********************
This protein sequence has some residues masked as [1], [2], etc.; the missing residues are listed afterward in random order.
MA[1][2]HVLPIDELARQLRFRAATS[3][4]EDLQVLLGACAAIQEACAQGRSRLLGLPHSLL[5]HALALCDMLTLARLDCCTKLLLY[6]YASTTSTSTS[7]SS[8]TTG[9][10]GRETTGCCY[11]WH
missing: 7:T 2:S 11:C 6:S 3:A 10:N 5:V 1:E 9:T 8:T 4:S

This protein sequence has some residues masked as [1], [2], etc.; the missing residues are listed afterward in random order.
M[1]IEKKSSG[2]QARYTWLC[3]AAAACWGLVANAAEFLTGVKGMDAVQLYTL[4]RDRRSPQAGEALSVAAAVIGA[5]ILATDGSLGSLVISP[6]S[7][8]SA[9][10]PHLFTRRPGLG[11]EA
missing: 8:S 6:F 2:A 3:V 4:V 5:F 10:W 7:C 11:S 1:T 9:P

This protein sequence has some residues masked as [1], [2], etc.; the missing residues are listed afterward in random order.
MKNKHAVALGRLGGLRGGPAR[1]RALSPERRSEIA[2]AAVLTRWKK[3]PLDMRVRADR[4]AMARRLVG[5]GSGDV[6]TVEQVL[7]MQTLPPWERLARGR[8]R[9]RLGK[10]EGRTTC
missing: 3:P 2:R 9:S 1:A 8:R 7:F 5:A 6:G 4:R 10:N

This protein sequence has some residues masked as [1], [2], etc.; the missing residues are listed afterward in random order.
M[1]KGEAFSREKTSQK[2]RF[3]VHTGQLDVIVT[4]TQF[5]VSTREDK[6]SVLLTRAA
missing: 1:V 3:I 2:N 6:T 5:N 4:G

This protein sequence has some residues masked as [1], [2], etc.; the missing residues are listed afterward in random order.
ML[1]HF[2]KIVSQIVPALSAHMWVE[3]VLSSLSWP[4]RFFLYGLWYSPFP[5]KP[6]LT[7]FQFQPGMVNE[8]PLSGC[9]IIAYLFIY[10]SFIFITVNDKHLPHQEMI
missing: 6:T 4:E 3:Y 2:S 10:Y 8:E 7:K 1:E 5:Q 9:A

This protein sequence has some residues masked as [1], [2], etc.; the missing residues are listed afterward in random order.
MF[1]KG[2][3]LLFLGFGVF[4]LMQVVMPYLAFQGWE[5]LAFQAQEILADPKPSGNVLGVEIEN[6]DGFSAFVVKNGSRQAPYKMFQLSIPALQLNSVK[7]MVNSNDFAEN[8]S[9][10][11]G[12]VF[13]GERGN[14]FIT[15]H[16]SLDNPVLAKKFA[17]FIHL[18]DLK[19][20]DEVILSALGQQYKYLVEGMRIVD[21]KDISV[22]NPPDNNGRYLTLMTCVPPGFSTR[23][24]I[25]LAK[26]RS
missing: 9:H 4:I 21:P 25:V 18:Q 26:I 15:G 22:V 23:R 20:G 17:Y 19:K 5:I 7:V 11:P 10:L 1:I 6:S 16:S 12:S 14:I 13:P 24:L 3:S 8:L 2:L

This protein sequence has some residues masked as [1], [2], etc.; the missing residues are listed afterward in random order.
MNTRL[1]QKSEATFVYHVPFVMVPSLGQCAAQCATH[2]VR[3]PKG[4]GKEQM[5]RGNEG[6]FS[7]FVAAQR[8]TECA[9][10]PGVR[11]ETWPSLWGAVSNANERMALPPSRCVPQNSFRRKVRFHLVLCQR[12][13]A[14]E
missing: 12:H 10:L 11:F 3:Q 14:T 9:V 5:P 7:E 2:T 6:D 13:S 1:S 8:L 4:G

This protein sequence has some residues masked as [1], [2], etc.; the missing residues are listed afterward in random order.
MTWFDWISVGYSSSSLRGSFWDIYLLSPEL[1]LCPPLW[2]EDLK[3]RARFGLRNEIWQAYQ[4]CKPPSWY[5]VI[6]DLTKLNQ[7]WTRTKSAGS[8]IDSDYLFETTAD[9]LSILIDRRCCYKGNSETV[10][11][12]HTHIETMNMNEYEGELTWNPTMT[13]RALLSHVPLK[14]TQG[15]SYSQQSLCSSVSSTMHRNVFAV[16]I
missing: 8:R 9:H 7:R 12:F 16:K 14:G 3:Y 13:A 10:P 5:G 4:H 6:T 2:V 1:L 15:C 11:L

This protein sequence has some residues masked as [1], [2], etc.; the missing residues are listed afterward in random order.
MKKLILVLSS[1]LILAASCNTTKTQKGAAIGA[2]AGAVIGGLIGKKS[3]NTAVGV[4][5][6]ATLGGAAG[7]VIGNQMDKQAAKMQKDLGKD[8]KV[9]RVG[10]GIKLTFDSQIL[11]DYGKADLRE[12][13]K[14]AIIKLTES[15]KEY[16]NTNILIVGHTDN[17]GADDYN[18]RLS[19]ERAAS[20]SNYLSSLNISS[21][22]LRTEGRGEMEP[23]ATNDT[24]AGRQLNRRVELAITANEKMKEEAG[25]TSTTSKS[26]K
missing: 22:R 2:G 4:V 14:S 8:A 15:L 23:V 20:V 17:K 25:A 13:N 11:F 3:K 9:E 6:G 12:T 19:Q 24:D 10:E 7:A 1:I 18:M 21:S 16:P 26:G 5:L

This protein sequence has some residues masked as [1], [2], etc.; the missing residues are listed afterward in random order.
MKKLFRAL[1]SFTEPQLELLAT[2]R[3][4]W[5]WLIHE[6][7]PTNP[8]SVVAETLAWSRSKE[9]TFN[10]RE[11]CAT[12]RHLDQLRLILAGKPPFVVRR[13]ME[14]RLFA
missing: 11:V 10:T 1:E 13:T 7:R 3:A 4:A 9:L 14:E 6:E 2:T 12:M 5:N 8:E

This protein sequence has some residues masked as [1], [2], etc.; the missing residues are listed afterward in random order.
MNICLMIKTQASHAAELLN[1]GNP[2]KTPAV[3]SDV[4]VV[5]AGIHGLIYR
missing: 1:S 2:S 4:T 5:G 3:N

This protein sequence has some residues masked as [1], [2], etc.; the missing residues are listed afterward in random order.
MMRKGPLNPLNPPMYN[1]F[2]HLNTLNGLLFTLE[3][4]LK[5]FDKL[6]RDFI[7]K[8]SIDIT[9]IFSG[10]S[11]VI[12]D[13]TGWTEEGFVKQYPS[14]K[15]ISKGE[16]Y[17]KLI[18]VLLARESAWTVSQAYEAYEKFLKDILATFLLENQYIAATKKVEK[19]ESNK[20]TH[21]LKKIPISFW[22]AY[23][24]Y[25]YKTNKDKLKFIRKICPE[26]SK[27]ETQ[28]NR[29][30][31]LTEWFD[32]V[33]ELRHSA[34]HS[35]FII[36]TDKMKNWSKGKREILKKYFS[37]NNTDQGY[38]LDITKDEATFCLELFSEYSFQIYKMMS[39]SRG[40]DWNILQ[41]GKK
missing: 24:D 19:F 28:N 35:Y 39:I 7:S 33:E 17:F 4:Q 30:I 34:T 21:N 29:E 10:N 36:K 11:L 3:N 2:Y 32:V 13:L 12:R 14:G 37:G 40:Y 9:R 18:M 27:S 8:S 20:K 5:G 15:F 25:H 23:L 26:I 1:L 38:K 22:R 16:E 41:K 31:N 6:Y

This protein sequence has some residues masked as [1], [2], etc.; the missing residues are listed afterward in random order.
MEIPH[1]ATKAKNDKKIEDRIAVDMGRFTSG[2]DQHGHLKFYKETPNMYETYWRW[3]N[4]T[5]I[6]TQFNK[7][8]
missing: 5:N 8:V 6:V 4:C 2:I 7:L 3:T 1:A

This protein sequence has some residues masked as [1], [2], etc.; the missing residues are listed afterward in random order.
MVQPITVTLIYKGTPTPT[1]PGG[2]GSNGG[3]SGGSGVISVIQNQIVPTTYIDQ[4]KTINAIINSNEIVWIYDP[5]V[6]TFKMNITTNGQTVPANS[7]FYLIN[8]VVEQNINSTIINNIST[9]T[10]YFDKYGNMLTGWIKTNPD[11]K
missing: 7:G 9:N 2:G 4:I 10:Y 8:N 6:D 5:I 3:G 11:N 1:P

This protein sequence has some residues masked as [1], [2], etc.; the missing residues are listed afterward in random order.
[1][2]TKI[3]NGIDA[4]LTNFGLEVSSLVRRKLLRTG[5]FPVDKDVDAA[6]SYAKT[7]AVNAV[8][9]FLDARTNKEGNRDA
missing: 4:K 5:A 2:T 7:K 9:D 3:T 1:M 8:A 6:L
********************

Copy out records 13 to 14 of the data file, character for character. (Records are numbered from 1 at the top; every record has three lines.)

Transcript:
This protein sequence has some residues masked as [1], [2], etc.; the missing residues are listed afterward in random order.
MEIPH[1]ATKAKNDKKIEDRIAVDMGRFTSG[2]DQHGHLKFYKETPNMYETYWRW[3]N[4]T[5]I[6]TQFNK[7][8]
missing: 5:N 8:V 6:V 4:C 2:I 7:L 3:T 1:A

This protein sequence has some residues masked as [1], [2], etc.; the missing residues are listed afterward in random order.
MVQPITVTLIYKGTPTPT[1]PGG[2]GSNGG[3]SGGSGVISVIQNQIVPTTYIDQ[4]KTINAIINSNEIVWIYDP[5]V[6]TFKMNITTNGQTVPANS[7]FYLIN[8]VVEQNINSTIINNIST[9]T[10]YFDKYGNMLTGWIKTNPD[11]K
missing: 7:G 9:N 2:G 4:I 10:Y 8:N 6:D 5:I 3:G 11:N 1:P